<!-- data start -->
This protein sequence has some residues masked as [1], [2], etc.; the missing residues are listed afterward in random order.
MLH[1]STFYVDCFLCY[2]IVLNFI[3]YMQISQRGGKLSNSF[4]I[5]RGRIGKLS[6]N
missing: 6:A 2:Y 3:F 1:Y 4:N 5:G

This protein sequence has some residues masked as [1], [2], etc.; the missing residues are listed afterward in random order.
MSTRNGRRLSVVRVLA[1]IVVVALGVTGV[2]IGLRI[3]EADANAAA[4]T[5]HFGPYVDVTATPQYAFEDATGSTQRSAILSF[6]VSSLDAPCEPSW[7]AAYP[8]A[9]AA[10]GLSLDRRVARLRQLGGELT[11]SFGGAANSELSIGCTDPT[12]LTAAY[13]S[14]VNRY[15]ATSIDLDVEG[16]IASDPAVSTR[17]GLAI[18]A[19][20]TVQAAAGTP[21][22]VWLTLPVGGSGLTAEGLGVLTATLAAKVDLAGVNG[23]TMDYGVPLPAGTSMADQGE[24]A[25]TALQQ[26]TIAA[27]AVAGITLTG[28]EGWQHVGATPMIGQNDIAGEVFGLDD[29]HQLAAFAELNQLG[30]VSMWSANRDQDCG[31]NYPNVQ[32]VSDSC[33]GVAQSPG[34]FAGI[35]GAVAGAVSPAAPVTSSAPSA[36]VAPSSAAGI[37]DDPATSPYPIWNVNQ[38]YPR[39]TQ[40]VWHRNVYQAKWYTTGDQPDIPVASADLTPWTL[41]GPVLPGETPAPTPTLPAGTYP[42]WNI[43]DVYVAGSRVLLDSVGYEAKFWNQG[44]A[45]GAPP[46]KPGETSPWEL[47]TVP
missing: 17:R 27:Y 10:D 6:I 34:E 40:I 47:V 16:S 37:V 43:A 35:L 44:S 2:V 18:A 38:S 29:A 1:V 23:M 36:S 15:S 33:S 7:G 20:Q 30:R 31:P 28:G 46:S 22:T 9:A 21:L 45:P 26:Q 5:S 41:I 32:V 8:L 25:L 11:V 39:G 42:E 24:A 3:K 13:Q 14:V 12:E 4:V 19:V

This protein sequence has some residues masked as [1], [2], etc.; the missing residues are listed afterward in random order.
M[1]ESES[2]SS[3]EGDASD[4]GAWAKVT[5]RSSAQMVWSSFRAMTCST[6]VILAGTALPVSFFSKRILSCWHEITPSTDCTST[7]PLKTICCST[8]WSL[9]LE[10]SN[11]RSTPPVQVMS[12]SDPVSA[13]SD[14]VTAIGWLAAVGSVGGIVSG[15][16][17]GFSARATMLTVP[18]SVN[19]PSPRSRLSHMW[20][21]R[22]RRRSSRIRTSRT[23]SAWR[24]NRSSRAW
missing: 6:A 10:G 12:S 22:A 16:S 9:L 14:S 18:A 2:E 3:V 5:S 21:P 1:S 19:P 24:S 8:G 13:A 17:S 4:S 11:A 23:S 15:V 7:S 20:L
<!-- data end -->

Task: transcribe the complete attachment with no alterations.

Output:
This protein sequence has some residues masked as [1], [2], etc.; the missing residues are listed afterward in random order.
MLH[1]STFYVDCFLCY[2]IVLNFI[3]YMQISQRGGKLSNSF[4]I[5]RGRIGKLS[6]N
missing: 6:A 2:Y 3:F 1:Y 4:N 5:G

This protein sequence has some residues masked as [1], [2], etc.; the missing residues are listed afterward in random order.
MSTRNGRRLSVVRVLA[1]IVVVALGVTGV[2]IGLRI[3]EADANAAA[4]T[5]HFGPYVDVTATPQYAFEDATGSTQRSAILSF[6]VSSLDAPCEPSW[7]AAYP[8]A[9]AA[10]GLSLDRRVARLRQLGGELT[11]SFGGAANSELSIGCTDPT[12]LTAAY[13]S[14]VNRY[15]ATSIDLDVEG[16]IASDPAVSTR[17]GLAI[18]A[19][20]TVQAAAGTP[21][22]VWLTLPVGGSGLTAEGLGVLTATLAAKVDLAGVNG[23]TMDYGVPLPAGTSMADQGE[24]A[25]TALQQ[26]TIAA[27]AVAGITLTG[28]EGWQHVGATPMIGQNDIAGEVFGLDD[29]HQLAAFAELNQLG[30]VSMWSANRDQDCG[31]NYPNVQ[32]VSDSC[33]GVAQSPG[34]FAGI[35]GAVAGAVSPAAPVTSSAPSA[36]VAPSSAAGI[37]DDPATSPYPIWNVNQ[38]YPR[39]TQ[40]VWHRNVYQAKWYTTGDQPDIPVASADLTPWTL[41]GPVLPGETPAPTPTLPAGTYP[42]WNI[43]DVYVAGSRVLLDSVGYEAKFWNQG[44]A[45]GAPP[46]KPGETSPWEL[47]TVP
missing: 17:R 27:Y 10:D 6:I 34:E 40:I 47:V 16:S 37:V 43:A 35:L 44:S 2:V 18:A 38:S 29:A 1:V 23:M 36:S 15:S 33:S 7:G 20:Q 30:R 31:P 28:G 46:S 22:T 9:A 21:L 45:P 26:Q 5:S 41:I 32:V 8:L 25:L 11:V 39:G 42:E 24:A 3:K 13:Q 14:V 12:E 4:V 19:V

This protein sequence has some residues masked as [1], [2], etc.; the missing residues are listed afterward in random order.
M[1]ESES[2]SS[3]EGDASD[4]GAWAKVT[5]RSSAQMVWSSFRAMTCST[6]VILAGTALPVSFFSKRILSCWHEITPSTDCTST[7]PLKTICCST[8]WSL[9]LE[10]SN[11]RSTPPVQVMS[12]SDPVSA[13]SD[14]VTAIGWLAAVGSVGGIVSG[15][16][17]GFSARATMLTVP[18]SVN[19]PSPRSRLSHMW[20][21]R[22]RRRSSRIRTSRT[23]SAWR[24]NRSSRAW
missing: 6:A 10:G 12:S 22:A 16:S 9:L 14:S 18:A 2:E 3:V 5:S 21:P 1:S 19:P 24:S 8:G 13:A 17:S 4:S 11:A 23:S 15:V 7:S 20:L